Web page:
“Weighing” the coronavirus COVID-19

There is a growing debate about the issue of weighing COVID-19’s impact on public health versus the economic cost to individual livelihoods, industry, and society writ large.

As of this writing, there are 491,623 cases according to the Johns Hopkins Map. 22,169 are dead. And likely when you click this map in the future, the numbers will be higher. Quite possibly much higher.

Some countries are just getting started with the disease. Anthony Fauci has brought up the possibility that COVID-19 might be a seasonal disease, much like the current flu.

And there is still plenty of uncertainty surrounding the age of infection and its likely harm. Just yesterday (as of this writing) several YouTuber doctors are speaking to the “blase” way we have dismissed the health concerns of younger people. As the CDC has reported recently, some 40% of American hospitals have seen visits from those aged 30 – 54.

Ourworldindata.org is a salve to many of the irrational debates that have stirred in our collective memory for ages, and it is the place to which Steven Pinker spent a great amount of his time when writing his book Enlightenment Now, one of the most influential non-fiction reads for me in the past decade. How does COVID-19 stack up to other causes of death in our most recent data?

The category for COVID-19, because I do not consider myself a medical professional, is a little tricky. But we could qualify the condition as a respiratory disease, which stands already as one of the biggest killers. Now, keep in mind that this graph is likely to change, but the deaths that we have experienced are added deaths, outside the normal range of what occurs.

Because what we are experiencing is so far from normal. While the disease as a killer is nominal, the thing to continue to hammer into people’s heads is that we have no current vaccine. We do not know the long term effects of the disease (such as respiratory diseases affecting those infected for years to come) and we cannot even be sure of who will be hit worse. Granted, there are some easily detected underlying conditions and behaviors that we have heard about almost to death in a 24-hour news cycle (smoking/vaping, obesity, etc.) But again, a young soccer coach got this, and an olympic swimmer got it. And they are either dead, or claim that it is the worst sickness they have ever had.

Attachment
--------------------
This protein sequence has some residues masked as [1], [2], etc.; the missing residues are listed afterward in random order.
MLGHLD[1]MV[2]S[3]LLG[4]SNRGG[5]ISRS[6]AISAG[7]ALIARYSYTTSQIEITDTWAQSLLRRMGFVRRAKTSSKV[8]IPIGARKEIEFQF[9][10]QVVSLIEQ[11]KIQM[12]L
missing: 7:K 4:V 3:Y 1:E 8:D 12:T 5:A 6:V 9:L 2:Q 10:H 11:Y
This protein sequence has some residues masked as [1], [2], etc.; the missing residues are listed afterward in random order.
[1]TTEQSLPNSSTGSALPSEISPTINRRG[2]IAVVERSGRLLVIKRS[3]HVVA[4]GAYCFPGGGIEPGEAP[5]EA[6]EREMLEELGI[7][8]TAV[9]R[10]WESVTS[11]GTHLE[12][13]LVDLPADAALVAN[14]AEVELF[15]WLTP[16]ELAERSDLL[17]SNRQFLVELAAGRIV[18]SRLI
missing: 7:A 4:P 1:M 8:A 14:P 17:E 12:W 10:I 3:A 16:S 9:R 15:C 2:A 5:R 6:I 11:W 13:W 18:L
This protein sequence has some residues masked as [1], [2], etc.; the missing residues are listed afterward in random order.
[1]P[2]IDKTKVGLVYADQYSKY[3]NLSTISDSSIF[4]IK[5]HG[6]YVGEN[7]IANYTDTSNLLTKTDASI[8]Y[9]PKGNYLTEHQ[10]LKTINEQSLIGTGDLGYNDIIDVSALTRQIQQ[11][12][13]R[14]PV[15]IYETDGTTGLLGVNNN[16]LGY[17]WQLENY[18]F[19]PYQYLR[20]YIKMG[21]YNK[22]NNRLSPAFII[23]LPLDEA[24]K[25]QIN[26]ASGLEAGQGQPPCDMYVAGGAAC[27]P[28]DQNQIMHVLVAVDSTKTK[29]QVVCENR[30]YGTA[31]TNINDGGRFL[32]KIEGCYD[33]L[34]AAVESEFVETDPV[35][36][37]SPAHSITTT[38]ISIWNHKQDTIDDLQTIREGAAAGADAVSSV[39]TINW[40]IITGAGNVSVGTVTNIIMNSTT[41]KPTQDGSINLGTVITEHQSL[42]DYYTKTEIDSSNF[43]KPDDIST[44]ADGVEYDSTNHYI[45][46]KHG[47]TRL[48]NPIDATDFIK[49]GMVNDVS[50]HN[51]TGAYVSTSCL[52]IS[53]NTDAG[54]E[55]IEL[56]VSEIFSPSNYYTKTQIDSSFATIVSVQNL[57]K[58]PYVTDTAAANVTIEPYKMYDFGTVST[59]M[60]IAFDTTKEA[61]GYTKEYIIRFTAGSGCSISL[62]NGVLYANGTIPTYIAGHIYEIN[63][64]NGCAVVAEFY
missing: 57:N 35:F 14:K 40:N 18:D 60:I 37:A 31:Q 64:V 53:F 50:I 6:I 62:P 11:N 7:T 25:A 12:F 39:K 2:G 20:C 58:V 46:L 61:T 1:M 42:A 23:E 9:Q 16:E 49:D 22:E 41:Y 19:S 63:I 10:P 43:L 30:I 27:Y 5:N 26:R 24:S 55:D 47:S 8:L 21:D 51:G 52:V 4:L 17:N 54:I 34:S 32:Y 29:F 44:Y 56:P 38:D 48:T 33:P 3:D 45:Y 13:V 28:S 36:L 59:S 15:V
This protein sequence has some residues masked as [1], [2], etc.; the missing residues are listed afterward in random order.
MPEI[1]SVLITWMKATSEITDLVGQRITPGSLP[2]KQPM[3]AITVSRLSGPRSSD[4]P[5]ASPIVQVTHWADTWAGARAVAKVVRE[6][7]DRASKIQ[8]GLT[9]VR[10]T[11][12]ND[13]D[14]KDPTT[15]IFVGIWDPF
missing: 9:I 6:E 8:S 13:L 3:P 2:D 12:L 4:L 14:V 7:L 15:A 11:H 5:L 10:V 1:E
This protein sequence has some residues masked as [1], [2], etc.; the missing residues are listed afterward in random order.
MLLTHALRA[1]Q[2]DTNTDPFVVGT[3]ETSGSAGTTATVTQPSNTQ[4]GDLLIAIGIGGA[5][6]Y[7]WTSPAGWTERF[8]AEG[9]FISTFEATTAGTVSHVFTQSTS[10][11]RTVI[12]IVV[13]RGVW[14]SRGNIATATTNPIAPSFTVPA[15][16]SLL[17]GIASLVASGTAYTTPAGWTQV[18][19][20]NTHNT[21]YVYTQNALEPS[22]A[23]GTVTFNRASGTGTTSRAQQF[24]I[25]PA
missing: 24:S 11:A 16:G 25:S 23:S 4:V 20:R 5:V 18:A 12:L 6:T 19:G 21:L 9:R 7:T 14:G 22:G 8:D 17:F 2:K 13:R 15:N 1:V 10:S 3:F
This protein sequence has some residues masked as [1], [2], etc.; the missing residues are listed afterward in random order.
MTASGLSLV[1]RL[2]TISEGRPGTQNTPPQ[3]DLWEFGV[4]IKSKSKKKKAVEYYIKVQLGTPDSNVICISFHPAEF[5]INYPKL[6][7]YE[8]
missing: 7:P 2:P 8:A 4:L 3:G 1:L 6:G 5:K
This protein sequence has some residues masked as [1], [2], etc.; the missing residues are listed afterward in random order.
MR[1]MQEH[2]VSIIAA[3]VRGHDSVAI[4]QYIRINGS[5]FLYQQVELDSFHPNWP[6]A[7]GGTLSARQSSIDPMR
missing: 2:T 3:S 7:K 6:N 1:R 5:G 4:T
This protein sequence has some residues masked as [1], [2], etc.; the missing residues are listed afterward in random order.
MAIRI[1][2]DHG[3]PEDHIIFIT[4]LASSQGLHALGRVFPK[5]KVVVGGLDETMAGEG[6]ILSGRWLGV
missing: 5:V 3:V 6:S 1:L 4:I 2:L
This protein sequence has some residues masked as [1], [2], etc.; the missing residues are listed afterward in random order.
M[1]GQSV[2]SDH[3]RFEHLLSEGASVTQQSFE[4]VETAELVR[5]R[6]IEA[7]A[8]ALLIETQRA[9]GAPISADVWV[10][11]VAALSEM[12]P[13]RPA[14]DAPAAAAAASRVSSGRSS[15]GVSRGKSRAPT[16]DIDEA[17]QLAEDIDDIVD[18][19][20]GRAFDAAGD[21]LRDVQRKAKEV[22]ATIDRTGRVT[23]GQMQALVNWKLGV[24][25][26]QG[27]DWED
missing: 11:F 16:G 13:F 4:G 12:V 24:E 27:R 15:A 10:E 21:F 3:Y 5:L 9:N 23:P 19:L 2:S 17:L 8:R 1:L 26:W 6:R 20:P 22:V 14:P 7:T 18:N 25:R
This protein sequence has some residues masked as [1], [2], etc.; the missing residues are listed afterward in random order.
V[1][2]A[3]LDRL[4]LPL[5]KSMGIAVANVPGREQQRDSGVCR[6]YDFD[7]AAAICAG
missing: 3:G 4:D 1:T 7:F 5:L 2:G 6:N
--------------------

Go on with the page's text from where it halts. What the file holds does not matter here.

When weighing economic costs, as much as we would like mathematics and statistics to perfectly arrange our lives and be 100% accurate, there is no precedent for this, and because of that there is no real formula that could work, try as economists might.

The only hope then is a constant democratic debate using natural language. And the conversation that is growing on the front lines from medical doctors is to stay at home. Industries can be rebuilt, but trust in the global system will take much longer. If millions die, a whole generation of citizens will have their opinions and beliefs unalterably damaged because of the risks we posed on ordinary citizens, while elites shut themselves off behind closed doors.

That is not the story I want to write with my fellow American citizens. What I want to look back on is the idea that we knew what to do, and we strapped on our seatbelts and we did it. And despite the fact that it was difficult, we thought long term, and we saved human lives.

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